Liberia is still wiping off the dust from the more than 14 years of uncivil war. The years of bloodbath destroyed the entire nation’s economy and is still having its toll today – this is why a political machination in the form of the ‘Weah Step Down Campaign’ that seeks to dethrone a government is frightening.
I am deeply honored and humbled that His Excellency, Dr. George Manneh Weah, President of the Republic of Liberia, has nominated me to serve our country in another capacity, having served as chairman of the Liberia Electricity Regulatory Commission.
The economic and financial crisis in Liberia has spread beyond the banking sectors and into Liberia’s struggling education sector, with a direct impact on the work of U.S. Peace Corps volunteers teaching in schools in rural Liberia.
The new Central Bank of Liberia’s executive governor-designate, Aloysius Tarlue, told senators on Thursday, Dec. 5 that he will work to restore public trust in the banking sector in the aftermath of a series of scandals involving the bank.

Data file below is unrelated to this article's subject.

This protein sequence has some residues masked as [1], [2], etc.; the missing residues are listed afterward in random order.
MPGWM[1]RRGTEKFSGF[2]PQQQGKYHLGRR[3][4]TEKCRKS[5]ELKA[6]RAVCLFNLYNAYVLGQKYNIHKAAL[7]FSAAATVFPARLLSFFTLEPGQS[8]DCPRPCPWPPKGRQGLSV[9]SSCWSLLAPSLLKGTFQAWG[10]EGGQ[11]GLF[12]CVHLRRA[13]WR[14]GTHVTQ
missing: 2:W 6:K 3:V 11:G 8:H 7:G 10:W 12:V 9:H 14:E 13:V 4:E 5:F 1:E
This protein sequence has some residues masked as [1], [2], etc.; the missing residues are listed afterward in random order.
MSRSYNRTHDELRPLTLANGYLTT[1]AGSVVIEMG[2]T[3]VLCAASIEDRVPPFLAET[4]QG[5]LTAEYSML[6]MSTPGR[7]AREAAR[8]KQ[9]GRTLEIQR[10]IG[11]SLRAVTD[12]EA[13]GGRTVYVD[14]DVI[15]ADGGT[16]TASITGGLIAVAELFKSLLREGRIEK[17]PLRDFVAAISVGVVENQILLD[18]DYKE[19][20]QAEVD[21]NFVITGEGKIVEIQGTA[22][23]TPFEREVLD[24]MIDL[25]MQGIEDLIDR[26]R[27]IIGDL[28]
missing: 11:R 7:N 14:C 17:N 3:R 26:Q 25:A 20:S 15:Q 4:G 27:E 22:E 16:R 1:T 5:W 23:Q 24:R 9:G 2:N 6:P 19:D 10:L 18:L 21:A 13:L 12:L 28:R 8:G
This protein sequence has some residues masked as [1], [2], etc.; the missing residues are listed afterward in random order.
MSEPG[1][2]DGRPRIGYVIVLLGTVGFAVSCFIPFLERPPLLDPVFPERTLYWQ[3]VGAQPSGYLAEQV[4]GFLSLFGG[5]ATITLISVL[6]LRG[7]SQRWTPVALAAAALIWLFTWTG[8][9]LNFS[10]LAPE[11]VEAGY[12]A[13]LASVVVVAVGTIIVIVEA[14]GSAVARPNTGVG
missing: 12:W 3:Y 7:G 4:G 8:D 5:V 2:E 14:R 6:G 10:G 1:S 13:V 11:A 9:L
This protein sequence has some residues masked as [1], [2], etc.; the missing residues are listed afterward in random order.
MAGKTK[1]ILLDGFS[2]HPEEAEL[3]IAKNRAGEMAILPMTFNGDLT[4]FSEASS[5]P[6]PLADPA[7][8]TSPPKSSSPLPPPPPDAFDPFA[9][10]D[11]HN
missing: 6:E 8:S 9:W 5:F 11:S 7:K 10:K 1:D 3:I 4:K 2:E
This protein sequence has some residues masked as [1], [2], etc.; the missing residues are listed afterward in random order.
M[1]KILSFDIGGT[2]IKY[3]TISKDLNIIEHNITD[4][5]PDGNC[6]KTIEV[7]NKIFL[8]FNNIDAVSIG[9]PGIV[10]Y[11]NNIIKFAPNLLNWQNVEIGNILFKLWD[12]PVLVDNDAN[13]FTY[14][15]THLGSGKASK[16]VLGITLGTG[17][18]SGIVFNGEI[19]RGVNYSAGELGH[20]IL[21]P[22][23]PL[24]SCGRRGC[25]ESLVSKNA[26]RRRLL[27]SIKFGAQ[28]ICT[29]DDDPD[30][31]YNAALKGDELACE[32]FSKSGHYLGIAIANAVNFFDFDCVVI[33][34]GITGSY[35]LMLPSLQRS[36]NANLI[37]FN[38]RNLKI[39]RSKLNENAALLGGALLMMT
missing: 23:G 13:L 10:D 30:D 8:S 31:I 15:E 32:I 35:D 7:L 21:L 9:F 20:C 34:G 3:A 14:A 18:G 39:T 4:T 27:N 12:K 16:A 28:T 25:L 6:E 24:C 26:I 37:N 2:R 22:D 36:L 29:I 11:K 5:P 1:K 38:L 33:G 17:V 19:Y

Amidst worsening economic conditions in the country, the Central Bank of Liberia has approved and adopted a new monetary policy as the framework for more robust steps to maintain price stability.
President George Weah has named Jolue Aloysius Tarlue as his pick to fill the position of executive governor of the Central Bank of Liberia.
The Council of Patriots has scheduled another protest on July 31, in a quest to get the government to act on its 45-count petition presented on June 9, 2019. However, the petition presents three challenges that probably inhibit the government’s response. First, the unofficial delivery, second the legitimacy question that arises with the fast disintegration of CoP; and third, most of the demands are flawed, unspecific, and moot.
“Mr. Nominee, let me take this time to congratulate you for your preferment. You know many times we are coerced to swallow the bitter pills to accept some average and some not average.” This was the exact comment of Grand Kru’s Sen. Peter Coleman to former senator Blamo Nelson during his confirmation hearing as Liberia Ambassador-designate to Japan, before the Senate’s Committee on Foreign Relations, Monday, July 8.